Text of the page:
This leave is available to an Intended Parent employee that is qualifying and intending to apply for a Parental Order (if the Child is due on or after 5 April 2015), in order to become the Child’s legal parents. It is similar to Statutory Maternity Leave in that it is 52 weeks’ leave comprised of two consecutive periods of 26 weeks, being ‘Ordinary Adoption Leave’ and ‘Additional Adoption Leave’.
This right is not subject to length of service, in line with Maternity Leave.
The qualifying conditions are that they:
Adoption Leave in surrogacy arrangements can only begin from the day of the Child’s birth, or if at work that day, the day after.
Whilst on Adoption Leave, they may qualify for Statutory Adoption Pay. This is conditional upon working for their employer for at least 26 weeks by the 15th week before the Child is due, and the same earnings requirement as for Statutory Paternity Leave. The rate of payment is the same as for Statutory Maternity Leave (i.e. 90% of average earnings for the first six weeks of leave, then for the remaining 33 weeks the lower of either the prescribed rate of £148.68* per week or the 90% of earnings rate).
An Intended Parent can take a 2 week period of Statutory Paternity Leave if they are eligible employees intending to apply for a Parental Order within the six month time limit.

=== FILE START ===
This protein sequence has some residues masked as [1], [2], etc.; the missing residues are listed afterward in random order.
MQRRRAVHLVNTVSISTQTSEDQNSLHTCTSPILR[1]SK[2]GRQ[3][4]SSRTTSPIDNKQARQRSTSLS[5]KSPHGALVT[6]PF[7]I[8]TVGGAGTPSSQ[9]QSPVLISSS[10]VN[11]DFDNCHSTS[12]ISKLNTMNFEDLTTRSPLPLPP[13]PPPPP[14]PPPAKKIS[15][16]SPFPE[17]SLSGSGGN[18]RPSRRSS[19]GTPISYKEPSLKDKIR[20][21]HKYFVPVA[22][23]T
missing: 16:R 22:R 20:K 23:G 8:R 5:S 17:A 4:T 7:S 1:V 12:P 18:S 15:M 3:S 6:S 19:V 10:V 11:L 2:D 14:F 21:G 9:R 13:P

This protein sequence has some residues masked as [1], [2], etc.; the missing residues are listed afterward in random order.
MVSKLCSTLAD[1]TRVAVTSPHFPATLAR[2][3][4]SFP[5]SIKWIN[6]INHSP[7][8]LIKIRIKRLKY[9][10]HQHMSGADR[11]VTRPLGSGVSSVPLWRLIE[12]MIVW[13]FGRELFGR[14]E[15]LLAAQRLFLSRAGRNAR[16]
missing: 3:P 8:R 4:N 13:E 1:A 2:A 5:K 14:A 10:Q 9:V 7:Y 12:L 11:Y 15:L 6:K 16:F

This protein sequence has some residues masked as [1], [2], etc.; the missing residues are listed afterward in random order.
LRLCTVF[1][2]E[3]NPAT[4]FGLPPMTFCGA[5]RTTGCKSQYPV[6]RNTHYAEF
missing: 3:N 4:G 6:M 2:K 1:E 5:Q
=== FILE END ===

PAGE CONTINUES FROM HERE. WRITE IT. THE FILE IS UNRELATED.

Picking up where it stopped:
The eligibility criteria is the same as set out above (under ‘Statutory Paternity Leave’).
There are also additional qualifying conditions, namely that:
This leave is only available to the Intended Parent that is not electing to take Adoption Leave.
There is no entitlement to this leave if the Intended Parent opts to take Shared Parental Leave instead.
Either of the Intended Parents can take Shared Parental Leave if they both qualify (they must qualify for Adoption Leave) and the one who has elected to actually take the Adoption Leave ends it early or returns to work. This is available if the Child is born on or after 5 April 2015.
The qualifying conditions are that the Intended Parent:
Taking the leave means that the remainder of the 52 weeks of Adoption Leave is treated as Shared Parental Leave, and the remainder of the 39 weeks of Adoption Pay can be taken as Statutory Shared Parental Pay (at a rate of £148.68* per week).
Intended Parent employees may also wish to take Parental Leave, which differs to Shared Parental Leave. Parental Leave is an additional form of leave which entitles them to take up to 18 weeks leave (per parent, per child) up the Child’s 18th Birthday. This is subject to a restriction of up to 4 weeks leave in any one year.
At the time that this leave is to be taken, the qualifying conditions are that the Intended Parent must:
At least 21 days’ notice must be given to the employer and the leave is usually unpaid (unless the employer agrees otherwise).
Intended Parents (including same sex partners and civil partners) have a choice as to deciding who will take what leave in a surrogacy arrangement.
* Please note that these rates are reviewed by the Government every April, and are therefore subject to change.
Please click here to read our related article on Surrogacy Law in the UK.
This note is for general information only and does not, and is not intended to, amount to legal advice and is not intended to be relied upon as such. If you have any questions relating to your particular circumstances, you should seek independent legal advice.